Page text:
And so the Child told his disciples to fetch some food but all they had was five loaves and a couple of frankfurters. So he took the bread and the frankfurters and blessed them and told his disciples to feed the multitudes. And when all had eaten their fill, the scraps filled twelve baskets.

The multitudes were fed indeed as was their thirst quenched. Welcome to Obamafest. I made the mistake to start my pilgrimage a little bit too late with the consequence that I was stuck somewhere in the middle of 200,000 people, barely able to see (not even a screen). But at least I could hear what Obama had to say.

He had to appeal to two very different sensitivities: To the German audience and, more importantly, American voters. In this respect invoking to the shared past and its struggle for freedom was a good strategy. Ernst Reuter was cited, Reagan called upon, and indeed walls came down at least sixteen times during the speech: Not only in Berlin, but also in Belfast, between the rich and the poor, between races and religions.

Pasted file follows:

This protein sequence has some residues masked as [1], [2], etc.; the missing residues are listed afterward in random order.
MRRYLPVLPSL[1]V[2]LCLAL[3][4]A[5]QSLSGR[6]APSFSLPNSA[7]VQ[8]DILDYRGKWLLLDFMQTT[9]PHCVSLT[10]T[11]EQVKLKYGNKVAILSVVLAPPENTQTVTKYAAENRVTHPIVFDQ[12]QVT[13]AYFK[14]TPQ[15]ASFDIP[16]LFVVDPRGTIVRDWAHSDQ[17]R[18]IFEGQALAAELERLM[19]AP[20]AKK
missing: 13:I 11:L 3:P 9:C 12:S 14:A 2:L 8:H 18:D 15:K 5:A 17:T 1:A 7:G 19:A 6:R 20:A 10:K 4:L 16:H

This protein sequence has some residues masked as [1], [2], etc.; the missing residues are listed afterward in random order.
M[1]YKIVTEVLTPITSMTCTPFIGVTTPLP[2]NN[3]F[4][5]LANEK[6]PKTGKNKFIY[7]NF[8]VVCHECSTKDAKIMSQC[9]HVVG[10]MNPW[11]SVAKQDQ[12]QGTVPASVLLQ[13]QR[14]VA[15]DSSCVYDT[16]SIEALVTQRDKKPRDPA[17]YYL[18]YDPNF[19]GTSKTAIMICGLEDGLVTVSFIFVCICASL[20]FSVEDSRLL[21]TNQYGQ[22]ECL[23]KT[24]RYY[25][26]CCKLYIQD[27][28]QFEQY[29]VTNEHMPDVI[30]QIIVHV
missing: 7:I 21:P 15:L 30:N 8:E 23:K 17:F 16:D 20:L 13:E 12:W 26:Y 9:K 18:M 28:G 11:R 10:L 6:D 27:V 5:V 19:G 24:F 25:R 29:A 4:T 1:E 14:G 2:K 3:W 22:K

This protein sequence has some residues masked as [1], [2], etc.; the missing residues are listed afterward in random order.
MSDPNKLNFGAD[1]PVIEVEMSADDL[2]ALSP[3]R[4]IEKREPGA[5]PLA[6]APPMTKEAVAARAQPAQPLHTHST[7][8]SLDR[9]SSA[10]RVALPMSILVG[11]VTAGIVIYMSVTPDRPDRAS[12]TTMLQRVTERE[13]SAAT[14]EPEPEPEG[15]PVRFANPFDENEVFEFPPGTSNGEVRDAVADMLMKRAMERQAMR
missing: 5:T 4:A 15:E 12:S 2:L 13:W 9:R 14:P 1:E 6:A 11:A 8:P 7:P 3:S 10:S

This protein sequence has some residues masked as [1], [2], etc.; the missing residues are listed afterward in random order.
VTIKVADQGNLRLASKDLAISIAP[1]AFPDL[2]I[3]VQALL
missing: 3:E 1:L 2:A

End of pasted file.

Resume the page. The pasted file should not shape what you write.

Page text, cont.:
Yet I couldn't stop wondering: Would the reactions have been as enthusiastic if a German politician – or, God beware, Bush – uttered those words? Probably not, Bush would have been laughed at, a German politician would have been criticised for a number of things. What one has to remember is that Obama did not only appeal to a shared past but also to the responsibilities of a shared future. For him this future, amongst other things, is fought for in Afghanistan. The deployment of German troops in order to rebuild this war-torn country is already controversial amongst the German left; possible combat operations would cause an even greater stir. Obama is going to pursue a more protectionist policy to counteract the recession, he supports the death sentence for child molesters, defends the right of Americans to bear arms. American policies under Obama will see more continuities than his German disciples probably wish for, albeit they chose to ignore it.

Where\'s Obama?